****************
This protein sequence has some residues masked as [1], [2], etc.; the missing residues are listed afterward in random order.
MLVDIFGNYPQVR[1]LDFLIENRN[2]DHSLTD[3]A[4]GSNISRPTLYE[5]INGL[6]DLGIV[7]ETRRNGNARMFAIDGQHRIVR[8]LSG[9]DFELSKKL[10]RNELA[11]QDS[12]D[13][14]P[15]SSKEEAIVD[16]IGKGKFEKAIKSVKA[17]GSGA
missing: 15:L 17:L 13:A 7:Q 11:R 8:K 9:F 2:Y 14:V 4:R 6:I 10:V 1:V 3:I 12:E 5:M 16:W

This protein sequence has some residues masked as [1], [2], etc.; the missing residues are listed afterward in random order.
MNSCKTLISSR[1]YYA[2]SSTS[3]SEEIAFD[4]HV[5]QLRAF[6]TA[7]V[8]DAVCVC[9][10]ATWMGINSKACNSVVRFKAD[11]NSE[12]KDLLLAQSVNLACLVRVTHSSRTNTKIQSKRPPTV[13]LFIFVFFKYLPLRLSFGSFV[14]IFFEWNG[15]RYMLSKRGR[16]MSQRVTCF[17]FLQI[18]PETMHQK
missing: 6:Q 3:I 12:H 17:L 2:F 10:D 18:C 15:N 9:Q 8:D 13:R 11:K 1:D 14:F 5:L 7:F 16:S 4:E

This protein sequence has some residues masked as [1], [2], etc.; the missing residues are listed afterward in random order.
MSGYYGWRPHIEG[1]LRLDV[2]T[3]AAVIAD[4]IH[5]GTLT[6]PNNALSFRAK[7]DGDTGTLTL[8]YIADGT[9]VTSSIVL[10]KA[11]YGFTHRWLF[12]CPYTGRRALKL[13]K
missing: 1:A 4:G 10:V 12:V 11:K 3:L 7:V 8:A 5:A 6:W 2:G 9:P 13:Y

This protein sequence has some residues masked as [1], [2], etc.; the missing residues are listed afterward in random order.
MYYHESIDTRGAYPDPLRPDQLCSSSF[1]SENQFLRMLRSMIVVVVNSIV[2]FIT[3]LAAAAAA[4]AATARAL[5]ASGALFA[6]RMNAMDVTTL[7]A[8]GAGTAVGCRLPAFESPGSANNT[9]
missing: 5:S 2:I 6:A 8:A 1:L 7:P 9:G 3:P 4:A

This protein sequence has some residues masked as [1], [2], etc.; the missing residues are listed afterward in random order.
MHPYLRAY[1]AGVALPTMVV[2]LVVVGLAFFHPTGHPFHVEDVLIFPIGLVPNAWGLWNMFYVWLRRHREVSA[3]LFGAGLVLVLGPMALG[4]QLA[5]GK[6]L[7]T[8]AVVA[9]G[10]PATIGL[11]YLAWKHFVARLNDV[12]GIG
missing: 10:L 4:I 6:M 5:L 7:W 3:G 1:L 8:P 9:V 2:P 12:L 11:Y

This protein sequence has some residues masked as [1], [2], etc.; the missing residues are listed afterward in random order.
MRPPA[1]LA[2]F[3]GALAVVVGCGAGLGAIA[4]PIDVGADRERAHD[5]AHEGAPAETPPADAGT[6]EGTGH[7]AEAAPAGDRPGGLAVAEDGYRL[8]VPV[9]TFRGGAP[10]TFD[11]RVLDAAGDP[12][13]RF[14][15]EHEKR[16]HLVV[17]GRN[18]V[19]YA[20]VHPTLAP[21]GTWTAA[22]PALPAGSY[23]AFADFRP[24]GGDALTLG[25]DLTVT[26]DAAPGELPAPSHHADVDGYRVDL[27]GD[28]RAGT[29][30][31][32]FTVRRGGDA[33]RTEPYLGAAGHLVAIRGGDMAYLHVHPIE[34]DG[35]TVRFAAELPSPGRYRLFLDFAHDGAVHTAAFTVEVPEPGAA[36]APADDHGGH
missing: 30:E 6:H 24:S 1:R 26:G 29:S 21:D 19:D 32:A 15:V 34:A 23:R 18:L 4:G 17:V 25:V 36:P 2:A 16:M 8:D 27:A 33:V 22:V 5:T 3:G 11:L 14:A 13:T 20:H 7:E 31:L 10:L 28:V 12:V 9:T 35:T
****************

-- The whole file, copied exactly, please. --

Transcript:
This protein sequence has some residues masked as [1], [2], etc.; the missing residues are listed afterward in random order.
MLVDIFGNYPQVR[1]LDFLIENRN[2]DHSLTD[3]A[4]GSNISRPTLYE[5]INGL[6]DLGIV[7]ETRRNGNARMFAIDGQHRIVR[8]LSG[9]DFELSKKL[10]RNELA[11]QDS[12]D[13][14]P[15]SSKEEAIVD[16]IGKGKFEKAIKSVKA[17]GSGA
missing: 15:L 17:L 13:A 7:Q 11:R 8:K 9:F 2:Y 14:V 4:R 6:I 10:V 1:V 3:I 12:E 5:M 16:W

This protein sequence has some residues masked as [1], [2], etc.; the missing residues are listed afterward in random order.
MNSCKTLISSR[1]YYA[2]SSTS[3]SEEIAFD[4]HV[5]QLRAF[6]TA[7]V[8]DAVCVC[9][10]ATWMGINSKACNSVVRFKAD[11]NSE[12]KDLLLAQSVNLACLVRVTHSSRTNTKIQSKRPPTV[13]LFIFVFFKYLPLRLSFGSFV[14]IFFEWNG[15]RYMLSKRGR[16]MSQRVTCF[17]FLQI[18]PETMHQK
missing: 6:Q 3:I 12:H 17:L 2:F 10:D 18:C 15:N 9:Q 8:D 13:R 11:K 1:D 14:F 5:L 7:F 16:S 4:E

This protein sequence has some residues masked as [1], [2], etc.; the missing residues are listed afterward in random order.
MSGYYGWRPHIEG[1]LRLDV[2]T[3]AAVIAD[4]IH[5]GTLT[6]PNNALSFRAK[7]DGDTGTLTL[8]YIADGT[9]VTSSIVL[10]KA[11]YGFTHRWLF[12]CPYTGRRALKL[13]K
missing: 1:A 4:G 10:V 12:V 11:K 3:L 7:V 8:A 5:A 6:W 2:G 9:P 13:Y

This protein sequence has some residues masked as [1], [2], etc.; the missing residues are listed afterward in random order.
MYYHESIDTRGAYPDPLRPDQLCSSSF[1]SENQFLRMLRSMIVVVVNSIV[2]FIT[3]LAAAAAA[4]AATARAL[5]ASGALFA[6]RMNAMDVTTL[7]A[8]GAGTAVGCRLPAFESPGSANNT[9]
missing: 5:S 2:I 6:A 8:A 1:L 7:P 9:G 3:P 4:A

This protein sequence has some residues masked as [1], [2], etc.; the missing residues are listed afterward in random order.
MHPYLRAY[1]AGVALPTMVV[2]LVVVGLAFFHPTGHPFHVEDVLIFPIGLVPNAWGLWNMFYVWLRRHREVSA[3]LFGAGLVLVLGPMALG[4]QLA[5]GK[6]L[7]T[8]AVVA[9]G[10]PATIGL[11]YLAWKHFVARLNDV[12]GIG
missing: 10:L 4:I 6:M 5:L 7:W 3:G 1:L 8:P 9:V 2:P 12:L 11:Y

This protein sequence has some residues masked as [1], [2], etc.; the missing residues are listed afterward in random order.
MRPPA[1]LA[2]F[3]GALAVVVGCGAGLGAIA[4]PIDVGADRERAHD[5]AHEGAPAETPPADAGT[6]EGTGH[7]AEAAPAGDRPGGLAVAEDGYRL[8]VPV[9]TFRGGAP[10]TFD[11]RVLDAAGDP[12][13]RF[14][15]EHEKR[16]HLVV[17]GRN[18]V[19]YA[20]VHPTLAP[21]GTWTAA[22]PALPAGSY[23]AFADFRP[24]GGDALTLG[25]DLTVT[26]DAAPGELPAPSHHADVDGYRVDL[27]GD[28]RAGT[29][30][31][32]FTVRRGGDA[33]RTEPYLGAAGHLVAIRGGDMAYLHVHPIE[34]DG[35]TVRFAAELPSPGRYRLFLDFAHDGAVHTAAFTVEVPEPGAA[36]APADDHGGH
missing: 30:E 6:H 24:S 1:R 26:G 29:S 21:D 19:D 32:A 15:V 34:A 23:R 18:L 4:G 17:V 25:V 36:P 2:A 16:M 8:D 27:A 33:V 22:V 5:T 3:G 11:L 14:A 13:T 20:H 7:E 31:L 10:L 28:V 12:V 9:T 35:T